FRIDAY: Kids ages 5 through 12 are invited to the Yakima Area Arboretum for a “Spooky Sights and Sounds” themed Kids Nature Night, where participants will explore the eye shine of animals and some of the spooky sounds heard at night with fun games, arts and crafts, and learning. The event goes from 5-9 p.m. at a cost of $33 per child and $18 for each additional child. Pizza, snacks and lemonade will be provided. For more information and to register, go to the arboretum’s Facebook page.

SUNDAY: Join the Single Track Alliance of Yakima for a volunteer day at Rocky Top to improve and repair trails. Meet in the parking lot at 10 a.m. and prepare to work for several hours, so bring food, water and appropriate clothing.

WEDNESDAY: Washington Trails Association field program manager Alan Carter Mortimer will be the featured speaker at this month's Cascadian General meeting, where he'll share his experiences on trails across the state. Prior to the 7 p.m. meeting in the Meyer Auditorium at the Living Care Retirement Center, new members or those curious about the group can go to an orientation at Englewood Garden Villa Clubhouse. Participants will receive details about group activities and a list of committee leaders with contact info. RSVP is required: email Darrell Patterson at Darrell.Darlito@gmail.com or call him at 503-984-1729.

GETTING OUTDOORS

THURSDAY: The Cascadian Pathfinders will hike three miles with 500 feet of elevation gain to the lower and upper views of Twin Falls near North Bend. They’ll follow the South Fork Snoqualmie River upstream through a lush rainforest of club moss and sword fern with a stop for coffee at Snoqualmie Summit on the way home. Call Carol at 509-833-7989 for meeting time and place.

SATURDAY: Join Cowiche Canyon Conservancy for its annual guided Fall Colors Walks starting from the Cowiche Canyon west entrance at 10 a.m. Options include an easy 2-3 mile leaf photography and identification tips walk, an easy 2-3 mile family friendly walk with Sagebrush Kids, and easy to medium 2-4 mile Paseo walk in Spanish, and a difficult 4-6 mile canyon to cliffs walk. Bring sturdy shoes, clothing for variable weather, water, and snacks. For more information, go to the Conservancy's Facebook page.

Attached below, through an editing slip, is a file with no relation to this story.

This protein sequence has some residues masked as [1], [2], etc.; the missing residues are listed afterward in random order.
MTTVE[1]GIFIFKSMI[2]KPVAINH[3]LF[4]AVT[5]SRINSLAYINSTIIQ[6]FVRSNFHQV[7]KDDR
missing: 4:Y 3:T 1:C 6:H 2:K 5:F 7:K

TUESDAY: The Cascadian Free Spirits will hike 6.5 miles with 2,400 feet of elevation gain and the option for a longer hike to the Umtanum Ridge Crest, Washington DNR Wenas map, and the Trekkers will hike at a location to be determined based on weather and group consensus. Departure will be from the Chesterley Park parking lot at 7:30 a.m. for the Trekkers and 8 a.m. for the Free Spirits. Drivers with the Free Spirits need a Discover Pass and should contact Jacqui at 509-834-9863 or jacquib781@msn.com with any questions. For the Trekkers' outing, call Brittany Coonrod at 724-316-2610 with any questions and be sure to bring traction for your boots in case they end up in snowy terrain.

WEDNESDAY: Join the Cascadians for the final fall conditioning hike in the Yakima River Canyon along Westburg Trail up Manastash Ridge, with 1,400 feet of elevation gain over the four-mile round trip. These six steep, strenuous hikes will help prepare your legs for the coming ski season, and participants should plan to move at their own pace. Fall weather can be cold in the mornings, so bring layers, gloves, a rain jacket and water. Check the calendar in case of inclement weather and plan to depart from the Chesterley Park parking lot at 8:30 a.m.

THURSDAY, OCT. 31: The Pathfinders will hike three to four miles with little elevation gain in Umtanum Canyon in the Yakima River Canyon. Come dressed for Halloween and call Carol at 509-833-7989 for meeting time and place.